The Matthews Monument at Green-Wood Cemetery, Brooklyn, NY

Sunday, March 25, 2012

Indeed, It Doth Pass Quickly

Easton Cemetery, Easton, PA

"Time flies, death urges, knells call, Heaven invites, Hell threatens."
                                    Night Thoughts, Edward Young, (1683-1765)

Edward Young was an English poet who wrote Night Thoughts in 1742.  Even though it is a more of a collection of "stream of consciousness" thoughts, some of them are very insightful.  His work was very popular in his time, and received a new audience when it was mentioned by Edmund Blunden's WWI memoir,  Undertones of War in 1928.  Blunden said he read it while in the trenches, and it brought him comfort.  Some other lines that still hold true today:

      “Tired nature’s sweet restorer, balmy sleep”!
      “Procrastination is the thief of time.”
      “All men think all men mortal but themselves.”
      “At thirty, man suspects himself a fool.  Knows it at forty, and reforms his plan.”
      “A death bed’s a detector of the heart.”

I so understand the fourth one at this point in my life.  But I am most interested in the first line I copied from Young, starting with "time flies."  I would have thought that phrase was more modern, but Young penned it in the middle of the 18th century.  In the late 18th century and early-to-mid-19th century, a symbol of that phrase, "time flies," appeared on tombstones to illustrate the swiftness of human life as it passes through the universe.  The hourglass filled with a finite amount of sand depicts the passage of time in a mortal's life.  Add the angelic wings from the Divine, and time does fly, past the man who is unable to stop its flight, and with God overseeing its course.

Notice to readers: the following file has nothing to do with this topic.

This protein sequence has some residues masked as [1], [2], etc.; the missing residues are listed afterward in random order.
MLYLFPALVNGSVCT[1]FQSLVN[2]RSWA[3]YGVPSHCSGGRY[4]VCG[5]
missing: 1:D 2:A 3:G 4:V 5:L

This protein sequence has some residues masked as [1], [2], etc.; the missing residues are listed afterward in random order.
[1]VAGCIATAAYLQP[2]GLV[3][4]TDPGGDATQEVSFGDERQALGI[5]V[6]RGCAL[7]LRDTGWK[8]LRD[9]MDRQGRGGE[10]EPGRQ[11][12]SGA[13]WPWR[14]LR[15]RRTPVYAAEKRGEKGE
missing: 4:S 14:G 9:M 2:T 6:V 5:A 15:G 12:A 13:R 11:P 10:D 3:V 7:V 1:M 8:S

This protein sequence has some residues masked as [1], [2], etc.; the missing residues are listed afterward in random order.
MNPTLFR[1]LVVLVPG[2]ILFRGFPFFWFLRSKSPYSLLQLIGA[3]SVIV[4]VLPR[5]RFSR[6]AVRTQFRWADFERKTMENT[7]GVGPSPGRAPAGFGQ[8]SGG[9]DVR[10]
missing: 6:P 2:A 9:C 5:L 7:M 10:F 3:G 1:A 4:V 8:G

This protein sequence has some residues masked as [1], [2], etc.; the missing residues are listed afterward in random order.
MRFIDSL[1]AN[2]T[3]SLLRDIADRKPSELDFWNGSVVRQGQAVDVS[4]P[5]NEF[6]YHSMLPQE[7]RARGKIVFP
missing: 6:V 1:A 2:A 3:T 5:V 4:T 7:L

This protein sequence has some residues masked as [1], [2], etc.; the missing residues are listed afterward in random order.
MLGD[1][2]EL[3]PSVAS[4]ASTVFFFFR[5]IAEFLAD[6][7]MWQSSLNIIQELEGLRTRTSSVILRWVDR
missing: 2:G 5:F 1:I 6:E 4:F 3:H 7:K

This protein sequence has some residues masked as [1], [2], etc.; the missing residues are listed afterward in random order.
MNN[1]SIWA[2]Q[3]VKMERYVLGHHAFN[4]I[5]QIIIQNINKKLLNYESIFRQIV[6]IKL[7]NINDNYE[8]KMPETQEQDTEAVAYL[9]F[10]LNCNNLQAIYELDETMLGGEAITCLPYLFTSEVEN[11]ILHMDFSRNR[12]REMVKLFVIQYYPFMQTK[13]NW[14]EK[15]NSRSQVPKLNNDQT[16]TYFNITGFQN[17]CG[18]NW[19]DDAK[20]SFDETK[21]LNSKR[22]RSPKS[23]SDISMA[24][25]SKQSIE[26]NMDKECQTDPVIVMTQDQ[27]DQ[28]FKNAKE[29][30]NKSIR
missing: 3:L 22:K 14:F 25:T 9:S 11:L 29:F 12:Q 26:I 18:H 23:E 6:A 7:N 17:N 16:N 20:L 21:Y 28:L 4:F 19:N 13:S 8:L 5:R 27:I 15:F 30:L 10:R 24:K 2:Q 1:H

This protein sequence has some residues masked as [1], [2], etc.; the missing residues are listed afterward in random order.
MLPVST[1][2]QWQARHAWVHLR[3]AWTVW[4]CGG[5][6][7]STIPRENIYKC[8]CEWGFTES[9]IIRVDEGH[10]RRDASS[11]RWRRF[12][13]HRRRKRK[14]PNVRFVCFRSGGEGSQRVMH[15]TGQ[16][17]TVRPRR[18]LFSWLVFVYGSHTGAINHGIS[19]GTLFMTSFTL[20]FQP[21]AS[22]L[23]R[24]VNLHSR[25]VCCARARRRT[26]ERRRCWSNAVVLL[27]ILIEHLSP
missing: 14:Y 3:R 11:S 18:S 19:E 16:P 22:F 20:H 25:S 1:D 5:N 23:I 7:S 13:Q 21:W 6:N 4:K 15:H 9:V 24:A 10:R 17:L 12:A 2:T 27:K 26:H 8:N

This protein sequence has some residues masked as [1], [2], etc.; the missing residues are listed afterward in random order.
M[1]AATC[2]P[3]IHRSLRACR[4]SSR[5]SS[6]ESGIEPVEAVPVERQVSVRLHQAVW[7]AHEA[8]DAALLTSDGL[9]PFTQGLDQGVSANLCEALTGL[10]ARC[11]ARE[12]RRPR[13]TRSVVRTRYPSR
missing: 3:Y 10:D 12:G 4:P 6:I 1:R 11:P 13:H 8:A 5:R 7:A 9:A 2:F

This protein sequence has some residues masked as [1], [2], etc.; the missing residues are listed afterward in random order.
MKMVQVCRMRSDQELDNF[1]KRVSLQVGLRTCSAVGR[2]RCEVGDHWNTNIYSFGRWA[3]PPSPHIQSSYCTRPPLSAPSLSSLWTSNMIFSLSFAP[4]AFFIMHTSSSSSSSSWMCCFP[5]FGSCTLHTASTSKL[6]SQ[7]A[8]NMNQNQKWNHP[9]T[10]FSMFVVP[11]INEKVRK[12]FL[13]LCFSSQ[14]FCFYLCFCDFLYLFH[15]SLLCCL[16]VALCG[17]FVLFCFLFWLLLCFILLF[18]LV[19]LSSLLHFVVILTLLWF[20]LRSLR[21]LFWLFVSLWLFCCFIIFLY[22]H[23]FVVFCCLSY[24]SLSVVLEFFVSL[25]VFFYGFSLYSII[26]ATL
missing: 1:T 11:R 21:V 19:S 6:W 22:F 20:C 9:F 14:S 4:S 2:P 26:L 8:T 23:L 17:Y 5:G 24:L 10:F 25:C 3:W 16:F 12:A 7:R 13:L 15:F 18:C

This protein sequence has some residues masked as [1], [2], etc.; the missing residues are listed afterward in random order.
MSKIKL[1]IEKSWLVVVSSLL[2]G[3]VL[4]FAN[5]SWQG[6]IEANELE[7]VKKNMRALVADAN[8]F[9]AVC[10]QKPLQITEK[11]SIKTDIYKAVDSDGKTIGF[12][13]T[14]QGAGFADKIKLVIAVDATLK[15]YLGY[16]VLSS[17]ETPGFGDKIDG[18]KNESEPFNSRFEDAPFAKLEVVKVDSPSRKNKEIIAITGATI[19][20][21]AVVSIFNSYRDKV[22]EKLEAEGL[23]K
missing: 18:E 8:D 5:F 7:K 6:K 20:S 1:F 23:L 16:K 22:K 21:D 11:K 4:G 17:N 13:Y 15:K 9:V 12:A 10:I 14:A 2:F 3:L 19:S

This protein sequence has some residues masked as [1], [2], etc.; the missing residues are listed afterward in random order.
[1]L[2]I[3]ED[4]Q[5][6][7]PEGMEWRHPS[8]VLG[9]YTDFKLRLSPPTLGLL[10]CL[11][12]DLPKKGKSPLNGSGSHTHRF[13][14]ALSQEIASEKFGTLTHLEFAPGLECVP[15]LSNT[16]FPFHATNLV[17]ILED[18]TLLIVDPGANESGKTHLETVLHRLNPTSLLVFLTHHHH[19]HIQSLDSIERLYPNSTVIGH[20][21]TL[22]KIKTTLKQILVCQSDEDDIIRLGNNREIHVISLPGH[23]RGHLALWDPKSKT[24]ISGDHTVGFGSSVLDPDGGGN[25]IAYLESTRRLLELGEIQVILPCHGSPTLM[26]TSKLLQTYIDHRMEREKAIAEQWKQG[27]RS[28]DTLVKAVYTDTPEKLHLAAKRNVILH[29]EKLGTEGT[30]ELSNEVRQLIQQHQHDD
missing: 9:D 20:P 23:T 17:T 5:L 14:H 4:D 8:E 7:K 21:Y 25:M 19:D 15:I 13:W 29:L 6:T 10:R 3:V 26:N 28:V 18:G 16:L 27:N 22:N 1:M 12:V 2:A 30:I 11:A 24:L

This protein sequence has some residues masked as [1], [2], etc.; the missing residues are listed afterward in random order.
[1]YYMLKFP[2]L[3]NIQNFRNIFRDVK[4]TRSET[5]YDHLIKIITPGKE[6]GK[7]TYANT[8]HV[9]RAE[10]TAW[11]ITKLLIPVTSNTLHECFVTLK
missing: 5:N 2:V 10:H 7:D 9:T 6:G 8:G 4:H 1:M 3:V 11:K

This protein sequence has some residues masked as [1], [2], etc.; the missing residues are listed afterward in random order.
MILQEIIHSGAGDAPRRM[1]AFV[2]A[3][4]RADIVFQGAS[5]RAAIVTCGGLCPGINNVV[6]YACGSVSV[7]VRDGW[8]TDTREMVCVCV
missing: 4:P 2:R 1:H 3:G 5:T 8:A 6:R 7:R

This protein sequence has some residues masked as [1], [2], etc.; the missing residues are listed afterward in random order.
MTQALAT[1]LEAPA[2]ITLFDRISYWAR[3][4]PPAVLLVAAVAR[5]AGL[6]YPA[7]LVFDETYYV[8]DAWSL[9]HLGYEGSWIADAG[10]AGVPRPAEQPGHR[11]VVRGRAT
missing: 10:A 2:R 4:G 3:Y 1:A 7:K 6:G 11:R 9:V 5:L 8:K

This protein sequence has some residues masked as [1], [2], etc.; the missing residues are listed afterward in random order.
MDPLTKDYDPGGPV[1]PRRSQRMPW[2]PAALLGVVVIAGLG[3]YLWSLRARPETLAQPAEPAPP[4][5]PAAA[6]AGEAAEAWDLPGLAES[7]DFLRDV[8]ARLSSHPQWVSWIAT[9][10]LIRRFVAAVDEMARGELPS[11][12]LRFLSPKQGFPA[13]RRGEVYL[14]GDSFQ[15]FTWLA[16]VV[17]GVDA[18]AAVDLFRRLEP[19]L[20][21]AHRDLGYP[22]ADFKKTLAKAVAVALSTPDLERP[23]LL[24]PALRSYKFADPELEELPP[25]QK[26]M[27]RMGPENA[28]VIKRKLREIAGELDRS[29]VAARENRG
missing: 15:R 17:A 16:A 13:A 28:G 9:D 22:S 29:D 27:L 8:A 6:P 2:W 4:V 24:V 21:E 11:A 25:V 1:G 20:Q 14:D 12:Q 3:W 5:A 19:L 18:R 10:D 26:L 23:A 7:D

I haven't found a bounty of the hourglass, winged or plain, but I have uncovered some examples.  I hope you enjoy them, and keep in mind something Edward Young almost 300 years ago:  "Wishing, of all employments, is the worst."  And it wastes that most precious thing--the time we have left.

Hourglass on the base, Laurel Hill Cemetery, Philadelphia, PA

Dr. Sidney Phoenix Williams, born in Mass., died in Philadelphia at age 35, Laurel Hill Cemetery, Philadelphia, PA

Close-up of last photo, also note the sycthe of the Grim Reaper/Father Time, Laurel Hill Cemetery, Philadelphia, PA

Zinc Tombstone, Bethany Presybeterian Cemetery, Bethany, PA

Laurel Hill Cemetery, Philadelphia, PA

Zinc Tombstone, Bethany Presbyterian Cemetery, Bethany, PA

David D. Wagener was the president of Easton National Bank, and served 4 terms in Congress.  In 1860, the year he died, the census estimated his estate at $300,000.  Easton Cemetery, Easton, PA

Similar to above...same carver?, Laurel Hill Cemetery, Philadelphia, PA

Hourglass above angel, mother and child, Easton Cemetery, Easton, PA

From Mausoleum, West Laurel Hill Cemetery, Bala Cynwyd, PA

From Mausoleum, Laurel Hill Cemetery, Philadelphia, PA

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